Provided by Mergermarket
By Claire Rychlewski in Chicago
Medidata Solutions [NASDAQ:MDSO] is focused on executing its acquisition strategy through tuck-in deals despite operating in an industry that has seen strong takeover interest in recent years, said CEO Tarek Sherif.
Last month, the New York-based healthcare software services provider completed its seventh acquisition when it announced the purchase of SHYFT Analytics.
Valued at USD 195m, SHYFT represents the company’s largest M&A transaction to date. Medidata owned a 6% stake in SHYFT pre-acquisition.
The company expects to pursue tuck-in deals over the next year, with an eye toward another large transaction like SHYFT in 18 months, said Sherif.
“This is our first foray into larger deal activity,” he said, adding, “there will be more in the future.”
The SHYFT acquisition was the product of one-off negotiations, according to Sherif. The company did not utilize outside advisors for the transaction.
Medidata is keeping an active pipeline of potential M&A targets while integrating SHYFT, said Sherif. He emphasized that the company could pursue smaller scale purchases over the next year. Often focusing on talent acquisition, Medidata typically aims to buy companies with approximately 20-30 employees, Sherif said.
Medidata is eyeing targets in Asia-Pacific and Europe, according to the executive, highlighting Germany, Switzerland and France as possible countries of interest. Medidata seeks companies with analytics and data science capabilities focused on the commercial side of pharmaceuticals, a space in which SHYFT also operated, Sherif said.
“We have not historically worked with the commercial side of pharma,” Sherif said. “That’s a trillion dollar market we can address. It brings another level of analytics sophistication to our business, and gives us access to the real world evidence data that regulators are starting to ask for.”
Sherif acknowledged the healthcare analytics space has seen a fair amount of private equity activity in recent years, with sponsors rolling up public and private players.
In June 2017, Pamplona Capital acquired PAREXEL International Corporation [NASDAQ:PRXL], a biopharmaceutical services provider with a data analytics platform, for USD 5bn.
In the private sector, EQT Partners acquired drug development technology and services provider Certara from Arsenal Capital for USD 850m. With the private equity backing, Certara purchased Germany-based provider of data visualization software BaseCase Management in February and UK-based health consultancy and analytics firm Analytica Laser in April.
Sherif, however, said Medidata does not subscribe to the roll-up strategy. “We want acquisitions that open new markets or bring technical experience into the business. Doing rollups is not appealing, and it’s hard to get all the tech right when you do that.”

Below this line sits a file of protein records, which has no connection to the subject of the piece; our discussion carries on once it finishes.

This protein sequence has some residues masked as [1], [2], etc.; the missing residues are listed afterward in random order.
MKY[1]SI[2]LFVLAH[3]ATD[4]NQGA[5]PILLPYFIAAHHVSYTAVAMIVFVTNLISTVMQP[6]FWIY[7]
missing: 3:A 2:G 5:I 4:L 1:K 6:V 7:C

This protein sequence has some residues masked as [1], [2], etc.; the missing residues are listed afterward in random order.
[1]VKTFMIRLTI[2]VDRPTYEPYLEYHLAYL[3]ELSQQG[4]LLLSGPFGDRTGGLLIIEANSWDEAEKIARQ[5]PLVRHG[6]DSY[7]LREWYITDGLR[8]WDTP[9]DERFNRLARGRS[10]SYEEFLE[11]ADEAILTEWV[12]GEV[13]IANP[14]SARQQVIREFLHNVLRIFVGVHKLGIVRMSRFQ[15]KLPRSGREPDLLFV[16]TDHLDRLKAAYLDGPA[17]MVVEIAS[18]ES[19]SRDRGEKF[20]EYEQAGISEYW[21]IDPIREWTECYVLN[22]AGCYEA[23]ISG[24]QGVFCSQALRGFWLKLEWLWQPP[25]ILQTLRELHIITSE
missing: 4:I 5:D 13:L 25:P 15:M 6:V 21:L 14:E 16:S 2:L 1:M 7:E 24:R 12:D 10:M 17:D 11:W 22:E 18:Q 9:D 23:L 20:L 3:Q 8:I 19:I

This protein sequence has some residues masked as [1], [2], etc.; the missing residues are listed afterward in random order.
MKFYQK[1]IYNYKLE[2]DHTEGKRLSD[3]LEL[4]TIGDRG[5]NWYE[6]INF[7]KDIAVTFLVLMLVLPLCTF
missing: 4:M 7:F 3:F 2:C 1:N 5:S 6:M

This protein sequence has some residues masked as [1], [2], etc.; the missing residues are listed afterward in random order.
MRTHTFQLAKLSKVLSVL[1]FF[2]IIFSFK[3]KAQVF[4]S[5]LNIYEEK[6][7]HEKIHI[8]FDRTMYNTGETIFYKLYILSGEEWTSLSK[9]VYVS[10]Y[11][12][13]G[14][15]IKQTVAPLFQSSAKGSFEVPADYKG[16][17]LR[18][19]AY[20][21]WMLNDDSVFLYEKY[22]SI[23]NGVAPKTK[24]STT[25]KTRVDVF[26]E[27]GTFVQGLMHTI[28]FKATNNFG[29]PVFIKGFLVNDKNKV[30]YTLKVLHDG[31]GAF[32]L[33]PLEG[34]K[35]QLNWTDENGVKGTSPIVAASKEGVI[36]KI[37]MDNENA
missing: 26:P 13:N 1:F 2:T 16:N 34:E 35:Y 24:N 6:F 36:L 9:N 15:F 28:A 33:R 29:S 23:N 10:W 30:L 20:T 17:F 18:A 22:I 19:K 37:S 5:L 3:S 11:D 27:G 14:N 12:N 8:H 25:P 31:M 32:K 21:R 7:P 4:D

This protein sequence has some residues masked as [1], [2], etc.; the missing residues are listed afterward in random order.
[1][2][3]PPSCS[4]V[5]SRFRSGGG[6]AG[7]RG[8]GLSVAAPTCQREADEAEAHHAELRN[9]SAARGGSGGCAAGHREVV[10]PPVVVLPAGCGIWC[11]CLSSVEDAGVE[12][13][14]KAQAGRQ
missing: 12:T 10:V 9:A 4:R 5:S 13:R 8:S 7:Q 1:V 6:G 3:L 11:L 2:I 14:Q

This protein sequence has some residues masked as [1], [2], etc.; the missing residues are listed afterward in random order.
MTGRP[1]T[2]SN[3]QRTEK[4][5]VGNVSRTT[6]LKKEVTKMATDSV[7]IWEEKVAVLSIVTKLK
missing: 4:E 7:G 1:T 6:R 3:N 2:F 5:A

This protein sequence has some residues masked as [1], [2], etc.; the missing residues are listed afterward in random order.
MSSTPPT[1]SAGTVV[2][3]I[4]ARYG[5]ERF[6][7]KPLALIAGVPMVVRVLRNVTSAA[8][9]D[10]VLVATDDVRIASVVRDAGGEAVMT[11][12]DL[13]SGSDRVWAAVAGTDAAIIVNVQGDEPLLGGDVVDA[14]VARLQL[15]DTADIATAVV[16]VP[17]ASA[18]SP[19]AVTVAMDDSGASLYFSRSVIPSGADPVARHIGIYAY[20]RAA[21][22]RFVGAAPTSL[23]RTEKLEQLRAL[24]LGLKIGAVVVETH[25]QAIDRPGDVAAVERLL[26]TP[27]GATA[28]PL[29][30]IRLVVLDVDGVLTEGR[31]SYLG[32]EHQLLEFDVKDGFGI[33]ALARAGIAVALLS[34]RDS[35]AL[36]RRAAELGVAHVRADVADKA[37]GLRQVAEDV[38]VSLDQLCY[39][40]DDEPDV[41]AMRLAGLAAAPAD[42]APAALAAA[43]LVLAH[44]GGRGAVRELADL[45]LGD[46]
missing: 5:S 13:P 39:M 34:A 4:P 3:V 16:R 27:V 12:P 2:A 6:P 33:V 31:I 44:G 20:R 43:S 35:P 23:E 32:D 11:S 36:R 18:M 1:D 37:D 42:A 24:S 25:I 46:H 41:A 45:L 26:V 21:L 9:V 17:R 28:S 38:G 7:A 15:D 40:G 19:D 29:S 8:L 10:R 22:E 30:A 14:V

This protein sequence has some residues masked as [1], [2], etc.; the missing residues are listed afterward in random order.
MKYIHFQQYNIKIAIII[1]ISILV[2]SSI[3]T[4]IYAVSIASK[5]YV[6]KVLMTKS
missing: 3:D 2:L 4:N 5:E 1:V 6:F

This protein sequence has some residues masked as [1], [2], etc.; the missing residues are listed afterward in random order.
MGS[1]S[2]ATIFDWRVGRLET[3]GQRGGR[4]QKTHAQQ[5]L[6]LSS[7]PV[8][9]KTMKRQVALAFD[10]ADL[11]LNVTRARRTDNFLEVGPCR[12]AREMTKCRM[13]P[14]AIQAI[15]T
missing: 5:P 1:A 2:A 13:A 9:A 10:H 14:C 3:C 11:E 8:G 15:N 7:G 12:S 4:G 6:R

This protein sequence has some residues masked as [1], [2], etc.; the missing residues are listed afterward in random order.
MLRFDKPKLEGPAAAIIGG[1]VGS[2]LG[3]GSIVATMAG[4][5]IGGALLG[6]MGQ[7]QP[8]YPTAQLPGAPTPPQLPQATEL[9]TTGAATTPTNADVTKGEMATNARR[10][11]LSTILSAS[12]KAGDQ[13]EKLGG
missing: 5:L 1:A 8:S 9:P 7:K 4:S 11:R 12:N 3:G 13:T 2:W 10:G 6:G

Asked if Medidata could be a target for a private equity firm, Sherif downplayed the likelihood. He noted, however, that, “some strategic could decide this is an area they want to go after—and if they want the number one player, it’s us.”
Needham & Company analyst Scott Berg said Medidata’s high margin structure makes the company attractive to financial sponsors, noting that a private equity investment could drive Medidata’s EBITDA margins to around 30% to 35$ from 25%.
Medidata’s size, though, would limit the pool of sponsors capable of pursuing a deal, said Berg, who pointed to Silver Lake Partners and Thoma Bravo, which have both targeted tech investments, and Vista Equity Partners, which has a healthcare IT portfolio, as classic candidates to show buyout interest in the business.
As of 31 March, Medidata had long-term debt of about USD 93m and cash slightly about USD 226m. It has a USD 5bn market capitalization.
Medidata invests about 26% of its revenue back into R&D, according to Sherif. For 2017, the company incurred USD 138.6m in R&D expenses, representing 25.4% of its USD 545.5m in revenue for the year.
Over the last seven to eight years, the company has been busy innovating new applications, which have been well-received by the market, and contributed to Medidata’s growth, said Berg.
“They’ve done a really nice job with a couple of modules in particular, with a higher revenue growth rate today than you would have thought five to six years ago—so we’re seeing evidence of those positive sales right now,” Berg said.
The company’s stock has climbed steadily over the last two years, seeing an approximate 50% increase since early 2016.
After its acquisition of SHYFT, Medidata updated its full-year 2018 guidance, estimating USD 624m to USD 648m in revenue for the year. The company trades around 53x EV/EBITDA.
Medidata develops and markets software-as-a-service (SaaS) solutions for clinical trials. The company serves pharmaceutical, biotech, medical device and diagnostic companies, academic institutions and contract research organizations. SHYFT is used by pharmaceutical, biotech and medical device companies to manage data from drug development to commercialization.
Corporate advisors for Medidata include accounting firm Deloitte and law firm Cooley.